Even though she has won a plethora of amazing honours and awards what struck me the most is the unbelievable determination and courage of this young girl. She sustained severe life threatening injuries but has fought back, now attends school in England continuing her education balancing her time between school, studying for exams and travelling the world to spread her message. Visits to help much-needed campaigns such education projects in places like Nigeria, Kenya and helping Syrian Refugee girls get back to school. The Yousafzai’s have met Syrian families crossing the border to safety, giving them supplies and met the families affected by the Boko Haram kidnappings, just two of the many crusades she has assisted, travelling with the press to document and highlight their adversity to the rest of the world .
The Yousafzai family have set up The Malala Fund which spreads awareness about the global need for education, to empower girls to reach their full potential and campaigning for girls everywhere to have access to an education in a safe environment. The fund works with influential leaders, worldwide governments as well as private organisations to invest in resources and programmes that support every child’s right to an education.* In less than two months, more than 1,000,000 people around the world stood #withMalala when they signed her petition to the Global Partnership for Education (GPE). The GPE have announced that it plans to expand its focus to support a full twelve years of primary and secondary education for the poorest girls around the globe (source: http://www.malala.org).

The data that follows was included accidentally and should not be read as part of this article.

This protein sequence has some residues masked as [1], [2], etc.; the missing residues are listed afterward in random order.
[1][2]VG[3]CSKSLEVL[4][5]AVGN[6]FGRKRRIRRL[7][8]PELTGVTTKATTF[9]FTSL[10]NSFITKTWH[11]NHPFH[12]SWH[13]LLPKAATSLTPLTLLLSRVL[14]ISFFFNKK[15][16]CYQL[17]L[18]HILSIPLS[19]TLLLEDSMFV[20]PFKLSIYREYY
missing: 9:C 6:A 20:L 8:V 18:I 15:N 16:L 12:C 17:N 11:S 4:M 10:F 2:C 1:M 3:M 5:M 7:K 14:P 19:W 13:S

This movie focuses on the family who have risen above oppression not the political differences in their country. It tells the story from the family’s prospective, about their home life in Pakistan and now in England, the incredible bond between father and daughter, their religion, their family relationships and how they have adapted to the consequences of the life forced upon them. The whole family has been effected especially Malala’s mother Toor Pekai, herself an uneducated woman and her younger brothers, Khushal and Atal. The family cannot ever return to their native Swat Valley for fear of assignation, it was plain to see that they miss their home even though they are resolved to their enforced residence in England.
After the screening, Malala and Ziauddin appeared on stage to a standing ovation, joining Director Guggenheim, Producers Laurie MacDonald and Walter Parkes along with Image Nation chief executive Michael Garin for a conversation on stage. It was interesting to hear them speak, to realise how down to earth yet charismatic they are despite the turmoil that has occurred in their lives, to be introduced to the rest of the family present in the audience and listen to them answer questions from local Emirati Youth Ambassadors. If you haven’t already, go and see He Named Me Malala, the remarkable and inspiring story of a young girl, Malala Yousafzai.
He Named Me Malala opens in UAE cinemas and across the Middle East on 5th November.
The partners behind the film believe that He Named Me Malala can inspire meaningful change in the area of girls’ education and supports the UAE’s commitment to promoting women’s human rights, women’s empowerment, and gender equality around the world. The UAE have launched a schools outreach campaign, offering discounted group screenings of the film and providing classroom discussion packs and educational materials (source: Image Nation Abu Dhabi)
*Information sourced from www.malala.org Visit the website to find out more information, watch the videos, read the blog and pledge your support to the campaign. I was invited to attend this event but the views are all my own. Unless otherwise stated all photos © Jo Brett 2015. All rights reserved.